Calls for papers
International Journal of Data Science
Special Issue on: "Healthcare Evolution in Big Data Analytics: Challenges, Trends and Applications"
Dr. Navin Kumar, Optum Inc., USA
Prof. María del Carmen Carnero Moya, Universidad de Castilla-La Mancha, Spain
Prof. Abdel-Badeeh M. Salem, Ain Shams University, Egypt
Associate Prof. Athina Lazakidou, University of Peloponnese, Greece
Healthcare is complex and expensive. Data analytics, particularly big data analytics, is a topic of great interest in the modern world for business and industry due to quintillion bytes of data that is created every day. Specifically, healthcare data is one of the most complex and is also one of the largest data producers in the industry. The amount of data being produced every day in healthcare is simply enormous to process and scale.
While other industries and businesses are already adapting to modern analytical and big data solutions, healthcare still lacks behind in such capabilities due to its complexity. Data analytics can enable healthcare providers to make quick decisions based on data insights to improve patient care and lower overall costs. Healthcare data goes further beyond the big three Vs namely volume, velocity, and variety, and which is why big data becomes an essential tool to overcome healthcare challenges. There is a vital need to build sophisticated, innovative and advanced healthcare analytics platform and solutions. In fact, extracting meaningful and actionable insights from healthcare big data analytics is one of the most complex challenges faced by the modern technologies around the world. Some of the key challenges in healthcare, but not limited to, are patient care improvements, physician engagement in care transformation, better quality of care, population health management, medical cost savings, and predictive analytics. These challenges become massive to solve due to complex data integration and processing difficulties in healthcare.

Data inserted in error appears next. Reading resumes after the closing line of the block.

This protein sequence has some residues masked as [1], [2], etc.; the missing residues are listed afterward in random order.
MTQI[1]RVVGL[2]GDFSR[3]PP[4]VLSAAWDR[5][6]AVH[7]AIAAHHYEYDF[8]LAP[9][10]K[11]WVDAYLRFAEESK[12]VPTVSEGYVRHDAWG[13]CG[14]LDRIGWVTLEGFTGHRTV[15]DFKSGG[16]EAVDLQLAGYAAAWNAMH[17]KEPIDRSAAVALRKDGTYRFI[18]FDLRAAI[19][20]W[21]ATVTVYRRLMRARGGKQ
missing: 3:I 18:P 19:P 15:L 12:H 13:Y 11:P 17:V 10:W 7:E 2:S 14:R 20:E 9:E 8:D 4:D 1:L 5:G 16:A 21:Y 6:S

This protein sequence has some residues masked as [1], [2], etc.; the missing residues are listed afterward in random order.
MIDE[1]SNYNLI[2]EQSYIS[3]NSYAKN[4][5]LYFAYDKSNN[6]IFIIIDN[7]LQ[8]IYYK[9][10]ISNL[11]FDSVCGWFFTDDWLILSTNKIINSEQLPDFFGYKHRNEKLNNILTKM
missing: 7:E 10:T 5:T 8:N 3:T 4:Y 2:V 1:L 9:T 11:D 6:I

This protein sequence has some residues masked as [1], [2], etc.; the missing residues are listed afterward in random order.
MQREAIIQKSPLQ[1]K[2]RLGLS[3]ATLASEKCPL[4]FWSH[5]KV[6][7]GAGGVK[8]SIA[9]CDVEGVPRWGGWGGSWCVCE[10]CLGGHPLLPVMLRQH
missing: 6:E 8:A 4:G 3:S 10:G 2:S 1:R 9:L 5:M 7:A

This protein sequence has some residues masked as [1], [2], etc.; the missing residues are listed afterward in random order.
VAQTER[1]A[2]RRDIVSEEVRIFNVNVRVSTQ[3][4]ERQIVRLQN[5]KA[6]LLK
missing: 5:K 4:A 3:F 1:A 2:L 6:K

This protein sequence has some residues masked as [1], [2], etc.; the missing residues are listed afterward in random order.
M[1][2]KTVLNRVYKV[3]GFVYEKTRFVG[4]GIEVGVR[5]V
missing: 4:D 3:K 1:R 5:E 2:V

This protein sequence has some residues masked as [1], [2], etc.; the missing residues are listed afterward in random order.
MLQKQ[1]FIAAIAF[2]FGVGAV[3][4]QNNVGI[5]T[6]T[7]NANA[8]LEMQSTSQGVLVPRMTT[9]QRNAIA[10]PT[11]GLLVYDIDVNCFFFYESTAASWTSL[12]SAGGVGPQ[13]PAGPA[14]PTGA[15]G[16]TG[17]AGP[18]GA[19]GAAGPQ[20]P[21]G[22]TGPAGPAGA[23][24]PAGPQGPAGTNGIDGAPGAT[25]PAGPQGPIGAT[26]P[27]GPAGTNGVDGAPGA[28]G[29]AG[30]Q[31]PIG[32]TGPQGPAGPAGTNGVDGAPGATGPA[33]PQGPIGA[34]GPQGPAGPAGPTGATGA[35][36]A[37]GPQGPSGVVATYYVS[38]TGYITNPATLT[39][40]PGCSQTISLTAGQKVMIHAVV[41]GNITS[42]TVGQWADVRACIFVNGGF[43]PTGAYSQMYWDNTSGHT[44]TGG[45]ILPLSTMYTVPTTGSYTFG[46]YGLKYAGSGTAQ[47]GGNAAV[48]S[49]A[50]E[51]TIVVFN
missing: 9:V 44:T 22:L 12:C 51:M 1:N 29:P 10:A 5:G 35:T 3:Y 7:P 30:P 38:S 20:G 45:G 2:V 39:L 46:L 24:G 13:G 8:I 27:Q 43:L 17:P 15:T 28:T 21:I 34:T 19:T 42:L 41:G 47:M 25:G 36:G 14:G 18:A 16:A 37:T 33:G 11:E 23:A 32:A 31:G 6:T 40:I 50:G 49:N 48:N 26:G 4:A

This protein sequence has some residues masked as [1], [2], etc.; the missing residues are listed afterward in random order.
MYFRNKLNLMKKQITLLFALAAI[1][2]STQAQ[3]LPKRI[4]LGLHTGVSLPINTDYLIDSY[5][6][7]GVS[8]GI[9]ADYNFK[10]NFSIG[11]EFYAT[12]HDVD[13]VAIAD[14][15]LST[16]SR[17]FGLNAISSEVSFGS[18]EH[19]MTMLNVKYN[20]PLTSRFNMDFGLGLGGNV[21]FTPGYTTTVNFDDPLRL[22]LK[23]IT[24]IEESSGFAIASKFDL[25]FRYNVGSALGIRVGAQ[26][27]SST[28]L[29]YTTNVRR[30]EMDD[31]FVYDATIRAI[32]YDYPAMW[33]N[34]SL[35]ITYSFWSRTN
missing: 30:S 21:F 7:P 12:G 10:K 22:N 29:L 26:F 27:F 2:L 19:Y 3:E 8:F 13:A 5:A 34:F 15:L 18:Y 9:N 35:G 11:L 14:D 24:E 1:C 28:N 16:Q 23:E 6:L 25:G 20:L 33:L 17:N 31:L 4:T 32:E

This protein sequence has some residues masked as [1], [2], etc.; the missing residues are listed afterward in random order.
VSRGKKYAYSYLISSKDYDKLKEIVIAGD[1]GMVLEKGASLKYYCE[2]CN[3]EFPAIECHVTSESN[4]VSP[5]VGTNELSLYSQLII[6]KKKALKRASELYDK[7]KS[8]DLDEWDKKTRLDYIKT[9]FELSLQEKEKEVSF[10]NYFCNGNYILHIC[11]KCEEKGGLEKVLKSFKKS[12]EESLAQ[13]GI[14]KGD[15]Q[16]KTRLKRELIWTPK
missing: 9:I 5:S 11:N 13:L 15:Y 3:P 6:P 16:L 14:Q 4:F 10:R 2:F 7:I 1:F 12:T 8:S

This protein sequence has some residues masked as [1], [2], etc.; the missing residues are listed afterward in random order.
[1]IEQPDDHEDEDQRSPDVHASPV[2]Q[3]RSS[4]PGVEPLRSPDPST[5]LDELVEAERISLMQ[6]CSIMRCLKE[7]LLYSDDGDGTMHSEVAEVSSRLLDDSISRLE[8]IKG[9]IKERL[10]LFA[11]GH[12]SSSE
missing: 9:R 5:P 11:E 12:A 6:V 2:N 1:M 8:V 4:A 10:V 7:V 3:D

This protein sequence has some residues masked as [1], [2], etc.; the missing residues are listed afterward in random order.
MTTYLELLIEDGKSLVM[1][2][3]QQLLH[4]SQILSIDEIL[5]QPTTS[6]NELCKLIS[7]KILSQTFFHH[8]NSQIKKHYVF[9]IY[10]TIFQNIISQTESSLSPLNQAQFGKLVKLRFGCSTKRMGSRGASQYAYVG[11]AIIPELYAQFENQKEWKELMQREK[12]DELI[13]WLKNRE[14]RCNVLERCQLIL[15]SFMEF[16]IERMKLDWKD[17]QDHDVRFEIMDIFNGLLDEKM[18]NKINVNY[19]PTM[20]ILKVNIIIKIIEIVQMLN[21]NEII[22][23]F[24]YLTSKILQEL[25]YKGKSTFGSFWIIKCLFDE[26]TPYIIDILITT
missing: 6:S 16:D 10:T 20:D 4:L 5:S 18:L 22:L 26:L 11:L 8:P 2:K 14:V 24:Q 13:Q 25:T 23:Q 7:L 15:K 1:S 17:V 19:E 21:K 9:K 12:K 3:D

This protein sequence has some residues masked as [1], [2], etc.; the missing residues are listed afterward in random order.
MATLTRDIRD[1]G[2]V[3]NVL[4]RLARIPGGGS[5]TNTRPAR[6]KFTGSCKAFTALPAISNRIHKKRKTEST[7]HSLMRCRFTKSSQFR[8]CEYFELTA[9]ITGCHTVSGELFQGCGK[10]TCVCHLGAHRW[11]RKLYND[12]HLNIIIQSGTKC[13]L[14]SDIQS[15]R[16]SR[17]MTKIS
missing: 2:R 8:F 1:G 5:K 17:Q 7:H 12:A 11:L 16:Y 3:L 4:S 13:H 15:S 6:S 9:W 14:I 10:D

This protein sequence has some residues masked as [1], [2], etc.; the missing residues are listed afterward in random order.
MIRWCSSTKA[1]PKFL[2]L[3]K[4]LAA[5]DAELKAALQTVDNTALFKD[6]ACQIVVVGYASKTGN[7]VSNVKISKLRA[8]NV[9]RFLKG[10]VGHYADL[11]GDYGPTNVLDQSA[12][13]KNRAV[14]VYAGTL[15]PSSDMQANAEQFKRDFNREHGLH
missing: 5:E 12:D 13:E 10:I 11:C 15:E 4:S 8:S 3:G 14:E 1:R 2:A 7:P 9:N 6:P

With the amount of healthcare data created and used each day continuing to rise, data mining and knowledge discovery using big data can help analyse and learn from their data in positive ways. Big data provides the ideal infrastructure to build a rich data platform for healthcare industry. Big data solutions can further help apply the principles and methodologies to help healthcare systems meet their clinical and financial incentives. For instance, big data methodologies can apply in various phases of data ingestion and curation process, or can produce enrichments and analytical solutions for end users to solve health care problems. Guided data analytics can provide insightful benchmarks, patterns, and trends on healthcare data.
Data structure is also complex in healthcare. It can range from electronic health records (EHR) to images and doctor notes. Big data can help to process such large datasets of complex data formats and help extract useful information such as from doctor’s notes or from patient’s prior histories and provide meaningful analytics to end users. Big data can also help integrate large volumes of data from disparate data sources. Cloud-based big data architecture can further provide scalable solutions to healthcare.
Internet of Things (IoT) is another growing industry that has been seen as a huge influence to human lives. As the modern technologies continue to evolve, wearable technology, such as fitness trackers, health monitors and medical devices, offer enormous potentials to integrate with healthcare data and play a pivotal role in generating even richer insights and analytics, not experienced otherwise before.